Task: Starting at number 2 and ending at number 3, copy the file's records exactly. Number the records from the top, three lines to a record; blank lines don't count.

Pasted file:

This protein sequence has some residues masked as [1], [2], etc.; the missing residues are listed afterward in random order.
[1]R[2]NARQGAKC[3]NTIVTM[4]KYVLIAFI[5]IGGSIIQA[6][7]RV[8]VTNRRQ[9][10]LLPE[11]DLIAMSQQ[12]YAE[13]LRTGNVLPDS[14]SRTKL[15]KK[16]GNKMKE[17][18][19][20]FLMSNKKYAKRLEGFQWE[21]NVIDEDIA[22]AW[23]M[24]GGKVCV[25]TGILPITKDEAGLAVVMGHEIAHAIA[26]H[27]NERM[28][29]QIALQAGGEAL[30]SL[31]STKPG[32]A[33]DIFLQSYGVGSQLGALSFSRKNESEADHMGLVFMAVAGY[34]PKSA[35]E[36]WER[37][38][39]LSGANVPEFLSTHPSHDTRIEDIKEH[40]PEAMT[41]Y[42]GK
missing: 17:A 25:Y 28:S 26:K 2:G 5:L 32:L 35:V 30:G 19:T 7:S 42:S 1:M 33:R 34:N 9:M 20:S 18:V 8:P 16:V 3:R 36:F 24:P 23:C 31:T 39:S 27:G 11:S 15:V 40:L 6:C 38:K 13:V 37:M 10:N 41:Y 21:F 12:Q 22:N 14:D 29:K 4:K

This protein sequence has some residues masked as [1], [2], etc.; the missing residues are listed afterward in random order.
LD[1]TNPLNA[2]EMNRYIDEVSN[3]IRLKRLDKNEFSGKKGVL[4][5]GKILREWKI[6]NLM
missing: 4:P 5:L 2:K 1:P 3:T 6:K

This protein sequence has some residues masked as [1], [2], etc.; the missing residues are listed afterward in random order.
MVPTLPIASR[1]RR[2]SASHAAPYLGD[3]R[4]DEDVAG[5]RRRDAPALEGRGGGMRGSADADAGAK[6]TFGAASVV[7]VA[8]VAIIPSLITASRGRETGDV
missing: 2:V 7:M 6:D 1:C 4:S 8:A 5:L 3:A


This protein sequence has some residues masked as [1], [2], etc.; the missing residues are listed afterward in random order.
LD[1]TNPLNA[2]EMNRYIDEVSN[3]IRLKRLDKNEFSGKKGVL[4][5]GKILREWKI[6]NLM
missing: 4:P 5:L 2:K 1:P 3:T 6:K

This protein sequence has some residues masked as [1], [2], etc.; the missing residues are listed afterward in random order.
MVPTLPIASR[1]RR[2]SASHAAPYLGD[3]R[4]DEDVAG[5]RRRDAPALEGRGGGMRGSADADAGAK[6]TFGAASVV[7]VA[8]VAIIPSLITASRGRETGDV
missing: 2:V 7:M 6:D 1:C 4:S 8:A 5:L 3:A